Triathlon

Some highlights from France

There were so many great moments:

Our group early on in the camp (Titch, Jen, Louis, Stef). A lot of fun. Watching Louis disappear off over the final climb to Embrun on his own was pretty inspirational:

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A lot of laughs with Stef across many hours of cycling. I nearly fell off my bike a few times I was laughing that hard. Here we are getting close to arriving in La Grave, in a depleted haze:

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Riding up the Galibier wih Julian, Iain and Stef. Jules gave us an impromptu Tour de France history lesson, followed by a lesson in descending:

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Watching Iain tough it out over many, many climbs:

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He’s even had time to set up camp here while waiting for us:

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Our chalets for the last week (Sainte Foy Tarentaise, Grand Bornard & Morzine). The common areas gave us a chance to chill, watch le Tour & recover:

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Fellow Endurance Corner athletes Rob Mohr and Walter McCormack. Rob is a gazelle in running shoes, and Walter is an AXE on the bike (and quite handy to draft behind in open water – like being behind a mid-sized boat). Good blokes. Here they are analysing the day’s events (sponsored by Apple):

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Riding through part of the 2016 Tour route. It was nice to know that even the TDF is not immune to the force of the French unions. Road surfacing has been affected by striking recently (we didn’t notice it until we hit a 7km climb which had a half-finished gravel surface). Hopefully they will have caught up by 22 July:

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Running with Rob and Stef in Morzine. It was great listening to their views & philiosophies on nutrition and training. I am going to add some different foods into my diet for gut health. An hour went by incredibly quickly around this lake:

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The “gravestones” at each kilometre mark of the major climbs. An easy way to create a series of short-term goals:

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I am pretty good at home when it comes to getting my training done, but quite often it takes a conversation with myself (and a bit of mental energy) to get out the door, or get on the trainer, or get to the pool. This didn’t happen once in France – that is the real power of these camps. The training was definitely tiring, but motivation was easy.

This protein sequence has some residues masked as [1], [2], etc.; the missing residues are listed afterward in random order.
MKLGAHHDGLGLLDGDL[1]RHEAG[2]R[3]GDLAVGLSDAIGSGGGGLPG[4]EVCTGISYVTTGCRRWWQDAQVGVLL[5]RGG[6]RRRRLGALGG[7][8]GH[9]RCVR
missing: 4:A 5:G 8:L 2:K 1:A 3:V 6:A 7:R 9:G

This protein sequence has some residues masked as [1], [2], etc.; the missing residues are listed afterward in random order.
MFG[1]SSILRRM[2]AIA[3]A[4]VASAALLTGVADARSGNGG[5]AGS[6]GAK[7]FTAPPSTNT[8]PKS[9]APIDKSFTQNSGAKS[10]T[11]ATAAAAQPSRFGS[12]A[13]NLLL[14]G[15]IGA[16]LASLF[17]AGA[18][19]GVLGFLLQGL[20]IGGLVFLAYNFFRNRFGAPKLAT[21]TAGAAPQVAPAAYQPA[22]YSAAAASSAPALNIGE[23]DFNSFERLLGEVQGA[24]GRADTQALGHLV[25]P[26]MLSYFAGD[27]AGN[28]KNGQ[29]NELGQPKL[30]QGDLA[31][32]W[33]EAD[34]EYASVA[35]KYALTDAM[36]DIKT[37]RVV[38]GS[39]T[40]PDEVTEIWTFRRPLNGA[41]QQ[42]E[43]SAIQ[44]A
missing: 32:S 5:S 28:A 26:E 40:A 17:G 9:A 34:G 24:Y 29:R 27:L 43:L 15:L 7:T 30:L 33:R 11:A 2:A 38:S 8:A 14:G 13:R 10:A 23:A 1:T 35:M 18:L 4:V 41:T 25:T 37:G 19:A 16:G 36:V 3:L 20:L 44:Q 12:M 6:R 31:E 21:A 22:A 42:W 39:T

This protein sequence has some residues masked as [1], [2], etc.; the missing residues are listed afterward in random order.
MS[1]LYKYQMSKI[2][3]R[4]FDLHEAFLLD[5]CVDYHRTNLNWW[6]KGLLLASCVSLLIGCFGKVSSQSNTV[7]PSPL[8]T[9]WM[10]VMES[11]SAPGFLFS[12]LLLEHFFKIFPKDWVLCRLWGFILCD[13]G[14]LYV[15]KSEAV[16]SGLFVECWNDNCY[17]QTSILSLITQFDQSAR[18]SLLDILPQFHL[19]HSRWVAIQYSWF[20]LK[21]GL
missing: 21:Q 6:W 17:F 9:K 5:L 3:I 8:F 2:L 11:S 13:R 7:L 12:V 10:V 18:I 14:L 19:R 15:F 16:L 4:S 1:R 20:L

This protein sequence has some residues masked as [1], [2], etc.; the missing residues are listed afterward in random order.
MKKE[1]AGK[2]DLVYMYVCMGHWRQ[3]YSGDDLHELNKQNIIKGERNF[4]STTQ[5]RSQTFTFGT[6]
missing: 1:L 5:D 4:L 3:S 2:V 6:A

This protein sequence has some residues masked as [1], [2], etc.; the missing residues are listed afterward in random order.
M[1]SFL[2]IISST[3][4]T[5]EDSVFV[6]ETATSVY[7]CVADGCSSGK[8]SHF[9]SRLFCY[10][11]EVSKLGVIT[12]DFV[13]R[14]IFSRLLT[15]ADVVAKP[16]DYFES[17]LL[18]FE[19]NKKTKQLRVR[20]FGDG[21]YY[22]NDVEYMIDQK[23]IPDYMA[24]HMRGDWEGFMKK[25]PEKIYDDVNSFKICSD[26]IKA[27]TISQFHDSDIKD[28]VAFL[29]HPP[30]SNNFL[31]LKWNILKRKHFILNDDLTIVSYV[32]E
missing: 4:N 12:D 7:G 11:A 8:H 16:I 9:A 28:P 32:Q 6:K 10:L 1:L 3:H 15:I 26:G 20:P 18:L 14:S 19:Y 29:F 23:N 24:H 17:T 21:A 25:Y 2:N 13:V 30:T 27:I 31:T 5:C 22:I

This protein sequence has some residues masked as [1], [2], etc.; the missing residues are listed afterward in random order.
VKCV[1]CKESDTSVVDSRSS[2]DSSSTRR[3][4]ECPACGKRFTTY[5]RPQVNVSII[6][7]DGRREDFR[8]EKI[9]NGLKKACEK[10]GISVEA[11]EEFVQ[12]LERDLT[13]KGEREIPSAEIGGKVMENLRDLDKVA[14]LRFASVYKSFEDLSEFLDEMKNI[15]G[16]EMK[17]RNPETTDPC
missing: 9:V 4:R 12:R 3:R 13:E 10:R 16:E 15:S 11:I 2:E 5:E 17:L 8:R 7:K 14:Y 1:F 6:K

Triathlon

The Pain Train

I have been leaving early each morning with the “Grupetto”. It’s a lot more of a mellow ride than waiting for the Pain Train to leave. That group has been cranking out the watts all week.

The Kiwis have been an integral part of the Pain Train. Here, John is seen showing off the Yellow Jersey; Murray is in Red (for leading Vet) and Phil is modelling a nice blue Rapha number:

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Pete has an unbelievable capacity to bounce back from hard efforts. He seems unaffected from the week in this picture:

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Ian has spent some time with the Grupetto, but then hammered away up the climbs when he got bored of talking to Stef and I. This picture shows him soon after a tri race, contemplating the rib he cracked by coughing too hard:

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Triathlon

Inspirations

I’ve tried to create as many mental images as possible from the last week of riding. You could stop every few minutes to take another picture.

Louis and I have spent a fair bit of time cycling and running together. He is a great inspiration – amazingly strong and able to keep ticking away each day.

Lou has only taken one photo on the camp so here are a couple more mate, just to refresh your memory……

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Triathlon

Alpinsime

I’ve just finished a tub of chamois cream in 7 days. Some cycling numbers from the first week:

* 850 km
* 41.5 hours
* 18,500 m of climbing (over double the height of Everest)

It’s been an AMAZING route. Lots of classic climbs. Continuous photo opportunities.

Mt Blanc is in the background here…..

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Triathlon

Happy Birthday John

John is spending his 40th birthday training all day. He started with a 36 minute 10km run and then went to the pool in Morzine for 100 x 100m (long course metres).